2. Val
    | Reply

    Sometimes plans get changed. Sometimes stuff happens and sometimes weather is not your friend.

    Weather doesn’t care about bad news..get some rest and maybe tomorrow or the next day your dinner will happen.

    You are one of many whose plans changed but you are fed, warm and dry. Others have been stuck in cars on highways for many hours.

    Again get some rest.

  3. Colleen
    | Reply

    I have never been in your shoes reading your words makes me feel as though I am.
    Great writing horrible situation

  4. Joyce
    | Reply

    Oh no! Im so sorry to hear this! Your hosts totally would have come back and gotten you, given you a warm meal, hugged you and tucked you into a comfy bed. But , I don’t blame you for wanting to be with “Chicago”, and I’m sure there will be many more lovely nights to come! He sounds like that kind of guy!
    Thank you for coming. Safe travels! We love you!
    ~Joyce, who always reads your blog

  5. Bonnie
    | Reply

    So sorry, Mary, I hope tomorrow is a better day. Hugs!

  6. Kerry
    | Reply

    Nick sounds a nice lad. He’ll be waiting however long it takes for you to get home – with dinner. Meanwhile just think of Steve Martin and John Candy!

    Main thing is you are safe and sound.

  7. Brenda King
    | Reply

    Mary- I understand your disappointment only too well. When I get my heart set on a good thing, it really hurts for it to fall apart. Hope you had a good day today, and are home, well fed, and snug in bed right now! Hope Nick will keep his word about a lovely home cooked meal. Take good care of you, Mary. I pray your next few days will be wonderful, and the airport problem soon forgotten! (BIG HUGS!) : )

  8. Mariette Demarest
    | Reply

    Mary, don’t despair. Disappointment, plus bad news, plus maybe tired from a full schedule equals OVERLOAD.
    This reader is willing to bet that all of your “people” are rooting for you.
    We watch you, we read your posts, we anxiously await the follow-ups.
    Stay safe, we love you.

  9. Cara
    | Reply

    Oh, honey. Too much, too much. I wish you had called Sue and let her feed you, hug you and tuck you in to a bed. I understand why you didn’t. Just keep breathing as best you can and taking the next step. Life will move on and this will be an unpleasant memory. Also, maybe cut yourself a small break? Maybe, maybe the bad work news is your fault. I doubt you are entirely to blame, though. Such things are rarely that clear cut. The rest of it? Not your fault, for sure. You were doing your job, going about your business and winter interfered. That does not make you a mess. Just an unlucky traveler. Keep breathing.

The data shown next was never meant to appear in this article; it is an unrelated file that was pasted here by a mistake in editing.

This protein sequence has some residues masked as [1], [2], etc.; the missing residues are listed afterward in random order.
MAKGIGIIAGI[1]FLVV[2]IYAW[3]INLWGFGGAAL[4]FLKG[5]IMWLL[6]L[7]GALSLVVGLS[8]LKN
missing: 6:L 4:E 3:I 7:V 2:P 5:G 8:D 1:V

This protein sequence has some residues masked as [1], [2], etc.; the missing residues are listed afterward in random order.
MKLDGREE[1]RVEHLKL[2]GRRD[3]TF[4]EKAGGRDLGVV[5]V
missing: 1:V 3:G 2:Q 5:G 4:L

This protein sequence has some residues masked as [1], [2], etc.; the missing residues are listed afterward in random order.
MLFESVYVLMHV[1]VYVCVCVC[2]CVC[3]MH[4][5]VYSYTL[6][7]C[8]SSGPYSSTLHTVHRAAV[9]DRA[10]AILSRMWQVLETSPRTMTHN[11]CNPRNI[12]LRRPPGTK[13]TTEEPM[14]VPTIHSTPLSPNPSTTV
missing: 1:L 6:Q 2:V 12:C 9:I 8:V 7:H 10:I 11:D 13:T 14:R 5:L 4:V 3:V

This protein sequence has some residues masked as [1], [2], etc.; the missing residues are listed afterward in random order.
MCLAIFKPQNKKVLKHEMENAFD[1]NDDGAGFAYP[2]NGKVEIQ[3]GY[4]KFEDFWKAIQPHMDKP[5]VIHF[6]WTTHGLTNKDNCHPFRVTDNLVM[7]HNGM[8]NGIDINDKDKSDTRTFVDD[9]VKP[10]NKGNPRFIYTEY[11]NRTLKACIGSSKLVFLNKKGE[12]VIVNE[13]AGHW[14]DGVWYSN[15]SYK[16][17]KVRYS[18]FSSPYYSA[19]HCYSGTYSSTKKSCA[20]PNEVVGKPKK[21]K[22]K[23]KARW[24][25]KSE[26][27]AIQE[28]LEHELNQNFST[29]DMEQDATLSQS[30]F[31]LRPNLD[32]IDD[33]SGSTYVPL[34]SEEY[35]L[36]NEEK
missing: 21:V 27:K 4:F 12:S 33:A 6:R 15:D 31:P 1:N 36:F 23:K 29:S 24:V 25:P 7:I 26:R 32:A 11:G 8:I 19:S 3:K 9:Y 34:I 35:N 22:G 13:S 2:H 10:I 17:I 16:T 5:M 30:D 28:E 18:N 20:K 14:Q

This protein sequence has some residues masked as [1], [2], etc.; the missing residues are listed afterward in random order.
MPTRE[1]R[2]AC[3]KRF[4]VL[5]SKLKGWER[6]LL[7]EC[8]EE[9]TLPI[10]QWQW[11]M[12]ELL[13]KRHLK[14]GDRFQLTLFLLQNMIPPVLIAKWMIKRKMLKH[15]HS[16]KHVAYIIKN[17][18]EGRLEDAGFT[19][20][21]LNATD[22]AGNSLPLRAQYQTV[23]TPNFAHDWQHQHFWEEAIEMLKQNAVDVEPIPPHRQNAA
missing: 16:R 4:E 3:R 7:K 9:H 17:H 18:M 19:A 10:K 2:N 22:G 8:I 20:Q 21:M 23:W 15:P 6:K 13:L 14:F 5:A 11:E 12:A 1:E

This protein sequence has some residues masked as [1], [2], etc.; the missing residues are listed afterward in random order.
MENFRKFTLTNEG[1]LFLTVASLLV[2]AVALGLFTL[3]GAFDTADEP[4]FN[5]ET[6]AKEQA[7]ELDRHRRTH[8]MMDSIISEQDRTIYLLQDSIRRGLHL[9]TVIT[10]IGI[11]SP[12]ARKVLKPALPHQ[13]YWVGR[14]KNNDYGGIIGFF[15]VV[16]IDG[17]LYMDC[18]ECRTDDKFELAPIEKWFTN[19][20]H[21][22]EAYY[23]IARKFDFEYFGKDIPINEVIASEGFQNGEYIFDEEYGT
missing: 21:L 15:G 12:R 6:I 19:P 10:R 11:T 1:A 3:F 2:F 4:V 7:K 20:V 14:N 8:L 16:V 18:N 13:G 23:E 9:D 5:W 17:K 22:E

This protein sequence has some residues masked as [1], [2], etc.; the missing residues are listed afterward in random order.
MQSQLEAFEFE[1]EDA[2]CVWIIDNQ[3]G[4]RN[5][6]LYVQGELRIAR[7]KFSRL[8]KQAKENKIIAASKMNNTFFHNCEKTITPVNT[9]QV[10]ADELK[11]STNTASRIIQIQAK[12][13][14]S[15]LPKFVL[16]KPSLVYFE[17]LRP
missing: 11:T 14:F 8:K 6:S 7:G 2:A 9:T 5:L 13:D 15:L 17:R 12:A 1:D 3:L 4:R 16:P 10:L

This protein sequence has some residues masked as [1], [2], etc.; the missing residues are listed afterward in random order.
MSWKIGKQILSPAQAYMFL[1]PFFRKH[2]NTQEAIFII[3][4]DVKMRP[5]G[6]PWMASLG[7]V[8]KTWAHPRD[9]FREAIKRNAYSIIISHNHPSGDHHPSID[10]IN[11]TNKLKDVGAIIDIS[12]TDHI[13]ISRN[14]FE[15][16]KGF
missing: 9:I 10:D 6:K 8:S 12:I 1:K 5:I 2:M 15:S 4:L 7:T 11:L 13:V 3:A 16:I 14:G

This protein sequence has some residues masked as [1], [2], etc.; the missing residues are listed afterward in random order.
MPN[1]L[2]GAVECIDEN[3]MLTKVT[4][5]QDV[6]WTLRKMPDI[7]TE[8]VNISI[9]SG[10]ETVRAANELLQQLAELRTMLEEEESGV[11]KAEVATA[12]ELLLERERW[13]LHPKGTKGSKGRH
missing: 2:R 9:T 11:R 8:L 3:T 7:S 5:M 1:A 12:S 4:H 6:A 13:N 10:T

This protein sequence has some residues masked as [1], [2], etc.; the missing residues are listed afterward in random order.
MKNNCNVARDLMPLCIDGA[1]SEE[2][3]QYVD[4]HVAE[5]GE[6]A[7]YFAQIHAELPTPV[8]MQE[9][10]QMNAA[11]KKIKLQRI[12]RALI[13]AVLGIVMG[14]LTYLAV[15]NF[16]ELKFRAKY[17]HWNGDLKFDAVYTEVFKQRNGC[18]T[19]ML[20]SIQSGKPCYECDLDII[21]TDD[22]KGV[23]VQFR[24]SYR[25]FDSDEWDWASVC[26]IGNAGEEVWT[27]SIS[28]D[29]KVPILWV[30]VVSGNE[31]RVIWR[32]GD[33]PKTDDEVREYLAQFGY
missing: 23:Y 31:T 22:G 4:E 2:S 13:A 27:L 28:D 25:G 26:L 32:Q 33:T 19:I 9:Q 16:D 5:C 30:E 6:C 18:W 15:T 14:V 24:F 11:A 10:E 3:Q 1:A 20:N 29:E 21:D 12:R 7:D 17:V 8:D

10. Barbara
    | Reply

    Oh Mary, hope everything works out. So many people care about you, including me.

  11. Sue Chase
    | Reply

    Dang, was so sorry to read this Saturday morning, I had no idea. But I see my friend Joyce did–she has a great comment above. I’m so glad you got one of her legendary hugs while here in the ‘D’ after the flight was cancelled. Her hugs are amazing. We were both feeling quite protective & motherly towards you. It was INCREDIBLE to have you here for two days–our guild was really WOWED & cements my personal laurels as ‘most amazing program person ever’. Thanks for coming, and so sorry about the weather. Being a Midwestern girl, you know it happens. But didn’t Farmers Almanac promise us better?????

  12. Nancy McIntyre
    | Reply

    Oh no. I am so sad to hear this and I TOTALLY would have come to get you and given you wine! I am hopefully whatever bad news you received is just a new door to better news in your future. Xoxo

  13. Assistant Dean Michele
    | Reply

    Sorry about your disappointing trip home, but you are not a mess – you are a wonder and a joy! Our two days with you were spectacular! Thank you for spreading some of your magic on our guild and I hope our paths cross again someday.

  14. Barbara Lusk
    | Reply

    Well Mary, it’s now Saturday afternoon and I just read this. Hopefully you have arrived safely in Chicago and been welcomed home.
    I, too, would have zoomed out to the airport and brought you home. But – I am no substitute for the meal you were expecting. Sewing with you and hearing your stories made the week a tremendous “High” for me !. I am very confident you will be feeliing much better and enjoying the sunshine regardless of the arctic temps outside. Stay warm and thank you for the joy you spread..

    Barb Lusk

  15. Michelle
    | Reply

    I had the same ordeal trying to get out of Houston before Harvey hit. You will get home and Nick will still make you that home-cooked meal. It does get better.

  16. Michelle
    | Reply

    Mary, you are an amazing person, and I’m so happy we met on that yucky day. You have provided a spark ⚡️ in my own quest to figure out what’s next after a hellacious year – thank you!
    -Michelle